After spending more than 80 years as a warehouse for locomotive engines, a cavernous industrial building in Tilburg, the Netherlands, began its new life as a local library and events space earlier this year.
Designed by the Dutch firm Civic Architects, the building is meant to be a new center for civic life, with its classic industrial steel framing and glass windows providing a nostalgic backdrop to bookshelves, public reading tables, a set of amphitheater-like steps that can seat 1,000 people, and an exhibition space. The colossal 58,000 square-foot space is called the “LocHal,” short for Locomotive Hall.
It’s an example not only of adaptive reuse at its finest, but also a “third space” outside of home or work that mixes events, exhibitions, and learning. And far from being an exclusive space for the elite or wealthy, the LocHal is open to everyone.
To divide up the big open space and improve the building’s acoustics, the Dutch design firm Inside Outside designed large textile screens that are as tall as the LocHal’s nearly 50-foot ceiling. These screens can be deployed via a motorized system creating smaller areas within the library. For instance, the screens can sit across one of the grand staircases to turn one area into more of a private theater, or enclose the area around the coffee shop. They also act like curtains, blocking the sun when it glares through the glass walls.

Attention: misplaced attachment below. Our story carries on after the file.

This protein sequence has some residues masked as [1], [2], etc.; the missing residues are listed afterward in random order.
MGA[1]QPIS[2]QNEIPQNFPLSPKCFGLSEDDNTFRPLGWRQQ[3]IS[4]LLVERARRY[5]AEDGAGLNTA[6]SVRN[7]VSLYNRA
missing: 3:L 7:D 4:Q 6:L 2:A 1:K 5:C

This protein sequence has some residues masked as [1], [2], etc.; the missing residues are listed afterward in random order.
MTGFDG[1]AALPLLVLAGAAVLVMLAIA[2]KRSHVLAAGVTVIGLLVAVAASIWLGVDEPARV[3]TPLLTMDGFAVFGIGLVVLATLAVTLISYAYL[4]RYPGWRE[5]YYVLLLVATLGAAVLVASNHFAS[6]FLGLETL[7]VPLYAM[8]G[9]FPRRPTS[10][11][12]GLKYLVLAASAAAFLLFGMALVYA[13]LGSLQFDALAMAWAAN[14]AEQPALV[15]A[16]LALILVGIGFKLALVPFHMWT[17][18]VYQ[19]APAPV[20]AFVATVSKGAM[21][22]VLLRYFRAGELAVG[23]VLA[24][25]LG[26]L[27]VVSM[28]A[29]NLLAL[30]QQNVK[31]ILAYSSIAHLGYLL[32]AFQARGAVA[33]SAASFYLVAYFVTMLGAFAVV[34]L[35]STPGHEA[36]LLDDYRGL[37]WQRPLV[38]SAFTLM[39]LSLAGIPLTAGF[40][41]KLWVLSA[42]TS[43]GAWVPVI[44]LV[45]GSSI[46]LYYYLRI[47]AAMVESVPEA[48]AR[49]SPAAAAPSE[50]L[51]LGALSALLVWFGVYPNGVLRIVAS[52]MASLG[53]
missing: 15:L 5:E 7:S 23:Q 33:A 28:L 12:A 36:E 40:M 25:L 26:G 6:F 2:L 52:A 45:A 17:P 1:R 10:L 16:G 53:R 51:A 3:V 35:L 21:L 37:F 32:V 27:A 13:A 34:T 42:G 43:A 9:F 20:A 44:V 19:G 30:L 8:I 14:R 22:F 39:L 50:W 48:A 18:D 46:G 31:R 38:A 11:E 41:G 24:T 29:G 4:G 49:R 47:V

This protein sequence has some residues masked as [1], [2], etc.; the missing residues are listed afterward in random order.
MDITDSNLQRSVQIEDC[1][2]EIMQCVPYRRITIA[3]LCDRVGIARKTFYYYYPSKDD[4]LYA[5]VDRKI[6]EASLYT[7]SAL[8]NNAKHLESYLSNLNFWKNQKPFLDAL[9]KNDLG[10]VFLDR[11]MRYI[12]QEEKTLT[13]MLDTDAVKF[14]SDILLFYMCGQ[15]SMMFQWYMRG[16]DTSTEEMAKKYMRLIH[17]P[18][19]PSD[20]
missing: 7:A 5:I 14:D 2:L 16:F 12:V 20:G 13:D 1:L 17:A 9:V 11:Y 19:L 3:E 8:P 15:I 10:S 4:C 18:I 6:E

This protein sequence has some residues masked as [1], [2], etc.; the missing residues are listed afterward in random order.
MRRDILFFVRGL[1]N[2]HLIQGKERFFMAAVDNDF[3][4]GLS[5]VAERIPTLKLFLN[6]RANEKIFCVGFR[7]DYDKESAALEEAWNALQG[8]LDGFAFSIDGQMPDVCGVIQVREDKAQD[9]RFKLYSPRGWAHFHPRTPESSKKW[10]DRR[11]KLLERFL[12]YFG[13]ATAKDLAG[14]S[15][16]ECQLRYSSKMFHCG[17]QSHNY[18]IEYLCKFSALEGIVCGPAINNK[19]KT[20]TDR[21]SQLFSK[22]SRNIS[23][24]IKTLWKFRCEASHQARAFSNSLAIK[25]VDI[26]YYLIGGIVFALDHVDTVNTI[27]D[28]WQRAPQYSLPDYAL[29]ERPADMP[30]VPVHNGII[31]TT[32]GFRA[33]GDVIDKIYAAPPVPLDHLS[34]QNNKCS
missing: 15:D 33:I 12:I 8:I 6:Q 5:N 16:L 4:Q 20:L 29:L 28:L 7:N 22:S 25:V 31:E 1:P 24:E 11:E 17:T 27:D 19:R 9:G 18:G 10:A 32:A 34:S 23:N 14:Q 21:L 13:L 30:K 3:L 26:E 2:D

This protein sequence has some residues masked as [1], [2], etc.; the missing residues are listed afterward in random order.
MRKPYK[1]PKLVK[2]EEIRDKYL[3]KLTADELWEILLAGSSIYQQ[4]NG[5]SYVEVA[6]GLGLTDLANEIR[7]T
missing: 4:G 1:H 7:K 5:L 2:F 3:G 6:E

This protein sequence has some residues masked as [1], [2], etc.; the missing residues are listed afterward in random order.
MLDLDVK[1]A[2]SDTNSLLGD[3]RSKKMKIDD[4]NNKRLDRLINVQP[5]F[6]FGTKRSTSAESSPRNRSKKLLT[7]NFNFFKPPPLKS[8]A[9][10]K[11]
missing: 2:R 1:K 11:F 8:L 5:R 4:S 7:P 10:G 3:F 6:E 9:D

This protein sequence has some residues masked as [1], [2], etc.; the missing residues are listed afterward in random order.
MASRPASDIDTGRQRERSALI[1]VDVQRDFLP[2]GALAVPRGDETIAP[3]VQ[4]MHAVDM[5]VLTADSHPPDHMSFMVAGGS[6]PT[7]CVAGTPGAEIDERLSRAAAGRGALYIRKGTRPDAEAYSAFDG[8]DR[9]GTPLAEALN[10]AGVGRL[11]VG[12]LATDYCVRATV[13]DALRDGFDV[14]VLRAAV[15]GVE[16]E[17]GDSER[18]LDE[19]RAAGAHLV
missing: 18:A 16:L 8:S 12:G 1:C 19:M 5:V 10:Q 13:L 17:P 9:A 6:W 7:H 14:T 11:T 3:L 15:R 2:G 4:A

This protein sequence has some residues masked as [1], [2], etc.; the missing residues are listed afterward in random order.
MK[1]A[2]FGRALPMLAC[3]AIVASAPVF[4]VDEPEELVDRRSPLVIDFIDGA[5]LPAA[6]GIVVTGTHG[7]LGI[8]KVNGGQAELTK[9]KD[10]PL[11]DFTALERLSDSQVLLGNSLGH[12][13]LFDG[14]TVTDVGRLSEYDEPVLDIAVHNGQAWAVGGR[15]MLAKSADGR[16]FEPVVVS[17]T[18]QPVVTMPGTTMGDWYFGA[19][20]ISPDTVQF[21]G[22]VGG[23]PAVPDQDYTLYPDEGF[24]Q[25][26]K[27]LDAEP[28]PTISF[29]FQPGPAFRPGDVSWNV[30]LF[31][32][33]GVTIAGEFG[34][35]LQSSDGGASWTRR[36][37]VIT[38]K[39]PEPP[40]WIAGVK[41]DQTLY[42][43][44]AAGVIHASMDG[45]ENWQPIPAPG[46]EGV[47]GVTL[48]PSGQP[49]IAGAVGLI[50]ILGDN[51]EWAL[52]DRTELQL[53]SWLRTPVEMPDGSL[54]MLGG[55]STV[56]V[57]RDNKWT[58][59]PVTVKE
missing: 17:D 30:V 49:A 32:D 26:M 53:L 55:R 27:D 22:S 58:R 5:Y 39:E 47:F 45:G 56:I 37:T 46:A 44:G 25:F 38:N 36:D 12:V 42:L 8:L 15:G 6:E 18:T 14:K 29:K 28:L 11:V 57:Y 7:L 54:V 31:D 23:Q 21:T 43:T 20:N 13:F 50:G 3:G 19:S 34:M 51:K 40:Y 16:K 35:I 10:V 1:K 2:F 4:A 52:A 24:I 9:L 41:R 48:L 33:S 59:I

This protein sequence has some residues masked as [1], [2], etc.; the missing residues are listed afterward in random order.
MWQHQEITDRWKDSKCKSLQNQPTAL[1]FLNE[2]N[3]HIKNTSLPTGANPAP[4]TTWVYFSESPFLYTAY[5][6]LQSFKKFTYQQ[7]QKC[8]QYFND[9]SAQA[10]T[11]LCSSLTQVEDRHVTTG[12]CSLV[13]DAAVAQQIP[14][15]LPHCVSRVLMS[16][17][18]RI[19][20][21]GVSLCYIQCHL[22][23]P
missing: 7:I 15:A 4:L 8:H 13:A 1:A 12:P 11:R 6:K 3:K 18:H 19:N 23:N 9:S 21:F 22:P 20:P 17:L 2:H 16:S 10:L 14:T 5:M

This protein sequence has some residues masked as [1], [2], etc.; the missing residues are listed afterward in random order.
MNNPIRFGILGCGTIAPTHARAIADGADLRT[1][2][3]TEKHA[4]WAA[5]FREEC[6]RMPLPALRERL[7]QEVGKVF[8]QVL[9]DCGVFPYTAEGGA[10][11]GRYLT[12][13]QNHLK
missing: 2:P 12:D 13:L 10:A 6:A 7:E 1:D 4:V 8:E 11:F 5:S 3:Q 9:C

The books are arranged on movable bookcases, too. But it’s the children’s library that sounds particularly special: It features giant storybooks and bookshelves made from big colored pencils and rulers, inspired by a nearby fairy-tale theme park.
The design is an extraordinary example of adaptive reuse, transforming a decaying industrial building for constructing and storing trains into a place for learning and storing books–while retaining the existing industrial materials, flaws and all. The building was designed so that the floors could bear the incredible weight of locomotive engines, so the architects were able to take full advantage of the existing building and added a little extra in terms of support. One problem, however, was heating and cooling the cavernous building; to maintain the hall as a single, giant volume of space and not break it up with walls, the architects had to engineer five different climate zones within the building to efficiently acclimatize it.
Beyond the architecture and the books, LocHal was designed to act as a resource for learning in general, with a series of dedicated labs aimed at teaching people different skills. For instance, one lab is focused entirely on digital skills, while another focuses on food. The space points to what the 21st-century library should be: a community hub and a center of all kinds of learning. That it’s an architectural marvel is an added bonus.